The Independent reports:
Under new regulations that came into force on Wednesday cannabis from imported plants can be processed at Polish pharmacies - as long as it has been logged with the country's Office for Registration of Medical Products.
Pharmacists are already prepared to make the drugs, according to the Polish Pharmaceutical Chamber (PPC).
A spokesman said: "Given the fact that there are nearly 15,000 pharmacies in Poland, an overwhelming majority is authorised to make prescription drugs – that’s around 90 percent.
"It is estimated that up to 300,000 patients could qualify for medical marijuana treatment."
Earlier today, Polish lawmaker and philosopher Janusz Palikot announced that he was going to smoke a joint in Parliament to kick off a campaign to make marijuana possession legal in Poland. Right now, police have the choice of arresting people or simply ticketing them for possession of small amounts of marijuana. Palikot wants all penalties removed, and he is willing to walk the walk.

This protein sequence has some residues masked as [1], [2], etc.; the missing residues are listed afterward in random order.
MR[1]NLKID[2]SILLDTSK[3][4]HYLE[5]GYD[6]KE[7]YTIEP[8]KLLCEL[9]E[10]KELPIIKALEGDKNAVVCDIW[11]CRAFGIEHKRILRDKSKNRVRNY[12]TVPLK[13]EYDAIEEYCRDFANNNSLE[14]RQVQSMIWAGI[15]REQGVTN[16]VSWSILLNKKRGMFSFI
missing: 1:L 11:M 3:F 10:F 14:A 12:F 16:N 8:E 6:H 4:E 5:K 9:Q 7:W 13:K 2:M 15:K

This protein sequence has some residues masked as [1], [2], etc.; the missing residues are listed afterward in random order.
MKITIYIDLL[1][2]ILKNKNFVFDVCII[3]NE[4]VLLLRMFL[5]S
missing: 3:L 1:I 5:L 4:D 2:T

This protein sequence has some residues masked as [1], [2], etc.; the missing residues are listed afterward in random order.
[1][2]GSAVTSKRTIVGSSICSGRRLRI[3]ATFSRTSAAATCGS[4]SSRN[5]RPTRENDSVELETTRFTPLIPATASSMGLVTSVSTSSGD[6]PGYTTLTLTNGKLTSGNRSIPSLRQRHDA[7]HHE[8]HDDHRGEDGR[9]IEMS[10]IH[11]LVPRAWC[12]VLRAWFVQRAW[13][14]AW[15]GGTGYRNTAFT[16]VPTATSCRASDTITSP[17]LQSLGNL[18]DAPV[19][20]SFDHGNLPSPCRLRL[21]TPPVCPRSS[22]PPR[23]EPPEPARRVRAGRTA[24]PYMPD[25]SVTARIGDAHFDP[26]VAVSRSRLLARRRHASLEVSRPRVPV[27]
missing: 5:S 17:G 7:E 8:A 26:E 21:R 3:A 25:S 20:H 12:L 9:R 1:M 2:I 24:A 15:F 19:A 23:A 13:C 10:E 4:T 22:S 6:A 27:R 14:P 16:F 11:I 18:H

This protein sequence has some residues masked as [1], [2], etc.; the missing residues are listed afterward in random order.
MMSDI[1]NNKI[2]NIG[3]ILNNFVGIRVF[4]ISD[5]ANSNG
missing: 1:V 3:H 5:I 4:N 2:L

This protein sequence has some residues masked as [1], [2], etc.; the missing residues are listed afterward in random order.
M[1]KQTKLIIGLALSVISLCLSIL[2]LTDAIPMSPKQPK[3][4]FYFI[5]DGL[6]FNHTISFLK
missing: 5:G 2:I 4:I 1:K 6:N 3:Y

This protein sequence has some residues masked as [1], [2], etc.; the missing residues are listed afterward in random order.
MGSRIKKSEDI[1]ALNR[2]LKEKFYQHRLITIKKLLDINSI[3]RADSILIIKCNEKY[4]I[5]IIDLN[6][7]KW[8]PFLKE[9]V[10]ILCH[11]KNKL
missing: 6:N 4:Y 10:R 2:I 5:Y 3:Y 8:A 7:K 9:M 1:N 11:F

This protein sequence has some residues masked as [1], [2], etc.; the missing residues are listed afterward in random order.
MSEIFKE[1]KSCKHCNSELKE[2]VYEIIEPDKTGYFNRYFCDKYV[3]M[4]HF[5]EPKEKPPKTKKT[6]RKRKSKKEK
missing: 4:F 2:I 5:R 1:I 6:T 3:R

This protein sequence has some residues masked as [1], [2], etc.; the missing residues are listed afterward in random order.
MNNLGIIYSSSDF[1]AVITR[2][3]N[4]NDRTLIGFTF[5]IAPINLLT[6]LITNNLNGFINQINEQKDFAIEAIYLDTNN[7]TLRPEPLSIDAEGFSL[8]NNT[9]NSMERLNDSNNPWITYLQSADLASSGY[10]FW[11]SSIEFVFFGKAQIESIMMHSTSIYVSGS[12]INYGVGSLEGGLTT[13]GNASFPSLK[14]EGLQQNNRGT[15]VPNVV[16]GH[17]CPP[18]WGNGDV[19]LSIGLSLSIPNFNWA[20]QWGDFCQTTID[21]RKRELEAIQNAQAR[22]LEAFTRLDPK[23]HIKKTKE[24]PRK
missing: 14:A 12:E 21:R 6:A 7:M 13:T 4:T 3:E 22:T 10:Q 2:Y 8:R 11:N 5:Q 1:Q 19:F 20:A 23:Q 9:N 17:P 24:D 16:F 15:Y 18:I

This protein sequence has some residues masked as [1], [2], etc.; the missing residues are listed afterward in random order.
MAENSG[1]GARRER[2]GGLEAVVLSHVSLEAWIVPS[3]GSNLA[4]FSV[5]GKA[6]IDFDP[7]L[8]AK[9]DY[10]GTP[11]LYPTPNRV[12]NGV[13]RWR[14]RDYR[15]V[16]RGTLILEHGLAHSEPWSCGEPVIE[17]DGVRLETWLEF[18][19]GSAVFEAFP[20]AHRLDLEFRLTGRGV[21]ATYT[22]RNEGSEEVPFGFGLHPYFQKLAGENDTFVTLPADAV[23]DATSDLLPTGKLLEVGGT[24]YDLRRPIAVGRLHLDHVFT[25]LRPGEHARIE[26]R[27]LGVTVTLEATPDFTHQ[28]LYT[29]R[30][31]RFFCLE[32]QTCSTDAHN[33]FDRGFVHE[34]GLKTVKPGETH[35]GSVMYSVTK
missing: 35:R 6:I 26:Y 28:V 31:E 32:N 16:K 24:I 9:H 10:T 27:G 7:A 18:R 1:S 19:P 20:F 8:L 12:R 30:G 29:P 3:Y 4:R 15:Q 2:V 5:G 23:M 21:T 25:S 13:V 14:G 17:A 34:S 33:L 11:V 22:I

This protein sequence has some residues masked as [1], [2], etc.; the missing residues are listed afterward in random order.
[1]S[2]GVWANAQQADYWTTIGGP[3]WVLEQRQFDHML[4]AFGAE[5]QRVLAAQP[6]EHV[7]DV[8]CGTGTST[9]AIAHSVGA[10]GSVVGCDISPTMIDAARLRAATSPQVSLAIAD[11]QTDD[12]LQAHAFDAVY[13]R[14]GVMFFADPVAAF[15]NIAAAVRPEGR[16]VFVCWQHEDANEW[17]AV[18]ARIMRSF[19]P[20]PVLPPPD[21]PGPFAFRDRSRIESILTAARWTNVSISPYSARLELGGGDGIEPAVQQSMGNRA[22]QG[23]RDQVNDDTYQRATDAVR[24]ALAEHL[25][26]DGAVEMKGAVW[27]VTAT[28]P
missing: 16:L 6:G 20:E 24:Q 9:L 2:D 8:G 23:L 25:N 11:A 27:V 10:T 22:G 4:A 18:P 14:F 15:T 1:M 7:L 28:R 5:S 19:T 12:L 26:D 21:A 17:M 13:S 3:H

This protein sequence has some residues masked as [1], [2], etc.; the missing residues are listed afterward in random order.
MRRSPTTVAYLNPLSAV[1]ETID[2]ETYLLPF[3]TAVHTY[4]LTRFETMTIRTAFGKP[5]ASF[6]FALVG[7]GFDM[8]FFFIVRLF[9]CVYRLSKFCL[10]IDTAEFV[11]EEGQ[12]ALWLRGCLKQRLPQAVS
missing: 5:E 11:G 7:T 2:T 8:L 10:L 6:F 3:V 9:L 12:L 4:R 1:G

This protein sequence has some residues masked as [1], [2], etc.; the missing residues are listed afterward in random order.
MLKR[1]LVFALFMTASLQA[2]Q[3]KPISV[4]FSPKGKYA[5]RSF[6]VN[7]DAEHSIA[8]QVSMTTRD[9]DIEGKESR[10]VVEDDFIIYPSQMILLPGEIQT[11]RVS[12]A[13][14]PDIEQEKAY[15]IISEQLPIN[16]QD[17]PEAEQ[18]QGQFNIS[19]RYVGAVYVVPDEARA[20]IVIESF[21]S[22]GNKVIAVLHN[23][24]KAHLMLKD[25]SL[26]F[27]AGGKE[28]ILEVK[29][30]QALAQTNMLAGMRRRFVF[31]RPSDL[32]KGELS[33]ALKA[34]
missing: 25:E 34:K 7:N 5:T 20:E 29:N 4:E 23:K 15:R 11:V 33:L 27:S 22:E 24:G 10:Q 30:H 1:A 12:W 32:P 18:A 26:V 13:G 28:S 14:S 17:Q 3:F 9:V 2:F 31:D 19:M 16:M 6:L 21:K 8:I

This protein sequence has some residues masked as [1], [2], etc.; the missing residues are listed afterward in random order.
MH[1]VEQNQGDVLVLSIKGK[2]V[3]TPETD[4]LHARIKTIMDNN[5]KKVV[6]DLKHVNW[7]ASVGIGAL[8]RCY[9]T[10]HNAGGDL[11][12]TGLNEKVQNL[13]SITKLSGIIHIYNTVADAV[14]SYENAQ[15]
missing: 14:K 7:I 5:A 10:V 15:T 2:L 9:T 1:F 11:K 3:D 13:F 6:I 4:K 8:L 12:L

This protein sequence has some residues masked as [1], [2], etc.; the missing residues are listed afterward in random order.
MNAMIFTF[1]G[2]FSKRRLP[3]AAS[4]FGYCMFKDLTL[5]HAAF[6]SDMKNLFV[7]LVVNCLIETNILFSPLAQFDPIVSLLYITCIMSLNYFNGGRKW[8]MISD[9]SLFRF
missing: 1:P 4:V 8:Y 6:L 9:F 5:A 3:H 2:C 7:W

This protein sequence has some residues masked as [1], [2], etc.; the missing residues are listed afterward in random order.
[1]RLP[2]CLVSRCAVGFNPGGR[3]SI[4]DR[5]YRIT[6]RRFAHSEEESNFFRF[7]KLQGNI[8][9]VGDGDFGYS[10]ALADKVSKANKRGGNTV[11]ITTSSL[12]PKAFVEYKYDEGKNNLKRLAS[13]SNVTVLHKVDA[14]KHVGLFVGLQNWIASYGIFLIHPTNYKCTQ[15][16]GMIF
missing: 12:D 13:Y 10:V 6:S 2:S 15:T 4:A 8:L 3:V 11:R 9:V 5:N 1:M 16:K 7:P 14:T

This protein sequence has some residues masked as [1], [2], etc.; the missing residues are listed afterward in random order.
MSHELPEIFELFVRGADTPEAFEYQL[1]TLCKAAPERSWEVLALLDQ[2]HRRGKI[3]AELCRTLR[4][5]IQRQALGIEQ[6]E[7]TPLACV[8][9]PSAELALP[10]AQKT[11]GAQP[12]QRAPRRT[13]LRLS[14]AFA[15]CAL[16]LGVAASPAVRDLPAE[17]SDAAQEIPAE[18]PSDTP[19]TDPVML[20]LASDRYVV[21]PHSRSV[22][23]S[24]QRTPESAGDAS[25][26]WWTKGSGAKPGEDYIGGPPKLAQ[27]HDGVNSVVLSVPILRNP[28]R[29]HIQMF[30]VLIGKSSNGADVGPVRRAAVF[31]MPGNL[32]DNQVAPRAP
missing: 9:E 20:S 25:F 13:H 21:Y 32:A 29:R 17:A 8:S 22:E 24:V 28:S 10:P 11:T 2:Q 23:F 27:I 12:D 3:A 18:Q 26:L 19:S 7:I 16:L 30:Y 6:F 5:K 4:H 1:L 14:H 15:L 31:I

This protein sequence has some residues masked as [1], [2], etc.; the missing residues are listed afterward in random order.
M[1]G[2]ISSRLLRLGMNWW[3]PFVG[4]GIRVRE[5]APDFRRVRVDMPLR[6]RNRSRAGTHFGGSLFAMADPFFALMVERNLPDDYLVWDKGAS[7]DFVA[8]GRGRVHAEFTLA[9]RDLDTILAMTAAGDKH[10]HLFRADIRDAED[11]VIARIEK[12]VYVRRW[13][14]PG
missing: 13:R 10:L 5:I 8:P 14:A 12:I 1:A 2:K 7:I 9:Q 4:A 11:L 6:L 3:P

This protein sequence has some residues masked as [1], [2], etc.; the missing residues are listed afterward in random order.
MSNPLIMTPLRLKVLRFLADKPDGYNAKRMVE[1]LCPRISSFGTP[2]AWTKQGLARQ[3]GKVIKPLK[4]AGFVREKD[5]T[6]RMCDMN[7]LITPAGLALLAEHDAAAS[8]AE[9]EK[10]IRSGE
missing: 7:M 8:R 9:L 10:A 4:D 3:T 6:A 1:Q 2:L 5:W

Don’t you wish we had politicians like this in the United States?
This plan did not sit well with fellow MP and speaker Ewa Kopacz, who immediately informed the prosecutor of Palikot’s plan.
That sounds a little more like what we’re used to over here.
The prosecutor’s reaction was also pretty familiar to those who have experienced the workings of marijuana prohibition. Even though the joint that Palikot ended up lighting was not even marijuana but some sort of cannabis incense (hopefully not the synthetic cannabinoids like K2 or Spice we’ve all been hearing so much about), he could be charged simply for talking about smoking real marijuana. Apparently in Poland, it is illegal to advertise or promote the substance, which the prosecutor alleges is what Palikot did today. He could face up to a year in prison for this act of political theater.
This sort of reaction definitely sounds familiar, and it came as no surprise to Palikot:
"I want to condemn the hypocrisy concerning marijuana consumption," Palikot told reporters. "Someone said they would smoke a joint in parliament and the reaction was tantamount to someone announcing a coup d'etat."
Poland is one of several European countries that are reviewing their drug laws and taking steps to soften their marijuana policies. Most recently, lawmakers in Copenhagen, Denmark introduced a bill that would allow for possession and sales of marijuana within certain areas of the city